Why are USC and UCLA losing more local recruits to Pac-12 rivals?

Jermar Jefferson
Oregon State running back Jermar Jefferson, center, breaks through the Washington State defense for a touchdown during a game in October 2018. Jefferson is one of many Southern California players who decided not to play for a local school.
(Timothy J. Gonzalez / Associated Press)

When Jermar Jefferson gave his mom the news, she began to cry.

It was a week before last year’s signing day and Jefferson, a senior running back and three-star recruit at Narbonne High in Harbor City, finally had received a scholarship offer from USC. It was the school he grew up idolizing, the Pac-12’s biggest program and predominant recruiting giant in the Southland, his mother Tracy’s alma mater.

Only, she wasn’t shedding tears of Trojan joy. The offer had come too late. Weeks earlier, Jefferson had committed to Oregon State. USC’s late push was tempting, but he became a Beaver anyway.

“No! Why?” Jefferson remembers his mom asking him. “I was like, I just feel like I need to get out of L.A.”

Jefferson recalled the story during Pac-12 media day last week. After a breakout freshman season in Corvallis, he can smile at the memory now.


While USC coach Clay Helton was hurled hot-seat questions and UCLA coach Chip Kelly was grilled on the Bruins’ rebuild, local products such as Jefferson — prospects who were overlooked, under-pursued or unpersuaded by the L.A. schools and have flourished as program-builders elsewhere in the conference — surrounded them.

Between 2010 and 2015, USC and UCLA combined to sign an average of five top-20 California recruits per year, according to 247Sports’ composite rankings. But in the last four classes, that average has dropped to 3.75.

Jefferson’s recruiting process unfolded slowly after a senior year transfer from Redondo Union, and “it definitely motivated me to work harder and grind,” he said. “It made me have that grit to go harder and be the best.”

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In addition to Jefferson, who racked up 1,380 rushing yards (third most in the conference), 12 touchdown runs (tied for second) and the Pac-12 freshman offensive player of the year award last season, several other Southern California players took the podium at the Hollywood & Highland Center, donning the colors of the conference’s other schools.

Stanford quarterback K.J. Costello, a Rancho Santa Margarita native, and Arizona quarterback Khalil Tate, a Gardena Serra product, have become two of the league’s top signal callers after spurning offers from USC and UCLA.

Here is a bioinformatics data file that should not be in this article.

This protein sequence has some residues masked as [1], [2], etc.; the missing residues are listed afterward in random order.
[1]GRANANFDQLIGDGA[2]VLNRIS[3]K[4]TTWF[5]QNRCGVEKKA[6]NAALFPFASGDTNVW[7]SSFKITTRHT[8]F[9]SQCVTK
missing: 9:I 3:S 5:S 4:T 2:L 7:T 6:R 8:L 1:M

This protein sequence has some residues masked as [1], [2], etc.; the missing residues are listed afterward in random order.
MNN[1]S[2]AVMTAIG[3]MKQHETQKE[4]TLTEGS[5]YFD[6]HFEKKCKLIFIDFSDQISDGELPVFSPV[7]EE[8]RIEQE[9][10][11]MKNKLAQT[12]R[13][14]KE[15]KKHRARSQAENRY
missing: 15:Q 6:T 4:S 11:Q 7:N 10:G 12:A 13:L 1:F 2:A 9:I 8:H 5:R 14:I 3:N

California cornerback Camryn Bynum, a former three-star prospect from Corona Centennial who wasn’t offered by either L.A. school, has become an anchor of a Golden Bears secondary that led the conference in pass defense last season.

Washington center Nick Harris, a preseason all-conference first-team selection from Gardena Serra, and Arizona State center Cohl Cabral, a preseason all-conference second-team selection and Rancho Cucamonga product, also opted to leave the state. Both are expected to become NFL draft picks next spring.

“Guys are going everywhere,” Cabral said. “They can stay at home, but if they feel more comfortable somewhere else, they can go somewhere else and be comfortable.”

Washington cornerback Myles Bryant, a graduate of Loyola High in Los Angeles, was another example. The 5-foot-9 prospect received little attention from the Trojans and Bruins. But he found a home with Washington, one of several programs that have reinforced their Southern California pipeline in recent years.

Washington defensive back Myles Bryant answers questions during Pac-12 media day on Wednesday.
(Associated Press)

“Growing up, USC and UCLA, those were the top-tier programs,” said Bryant, a preseason first-team all-conference selection. “They’re still at the top, but I think a lot of guys are seeing what you can do in other places. They’re understanding that they’re trying to get outside of the bubble and get experiences. They’re trying to see what other parts of the country have to offer.”

These stories aren’t new. Generations of L.A. players have found success after leaving home. In an area with such rich recruiting reserves, USC and UCLA can only mine so much of the talent for themselves.

But rarely have both programs been mired in such malaise — USC is 15 years past its last national title and coming off a 5-7 season, while UCLA hasn’t claimed a conference championship in more than 20 years and won just three games last fall. At the same time, many of their rivals have successfully recruited their backyard.

This year’s signing class saw the conference’s other 10 schools combine to sign more top-20 California recruits (10) than the Trojans and Bruins combined (four) for the first time this decade.

“The world has gotten smaller in general, but certainly in the recruiting world,” Washington coach Chris Petersen said. “It’s not just here, it’s everywhere. You’ve got kids all over the West going different places with the social media and the access.”

It has leveled the league’s playing field. For the first time since the Pac-12 split into divisions in 2011, neither USC nor UCLA was picked to win the South Division in the preseason media poll.

“The two local schools are still going to get really good players out of here,” Peterson said. “But it’ll be interesting to see how this thing all plays out in the long run, because ... just depending on the kid, it can be great to get out of their comfort zone and go to a different part of the country. They love it.”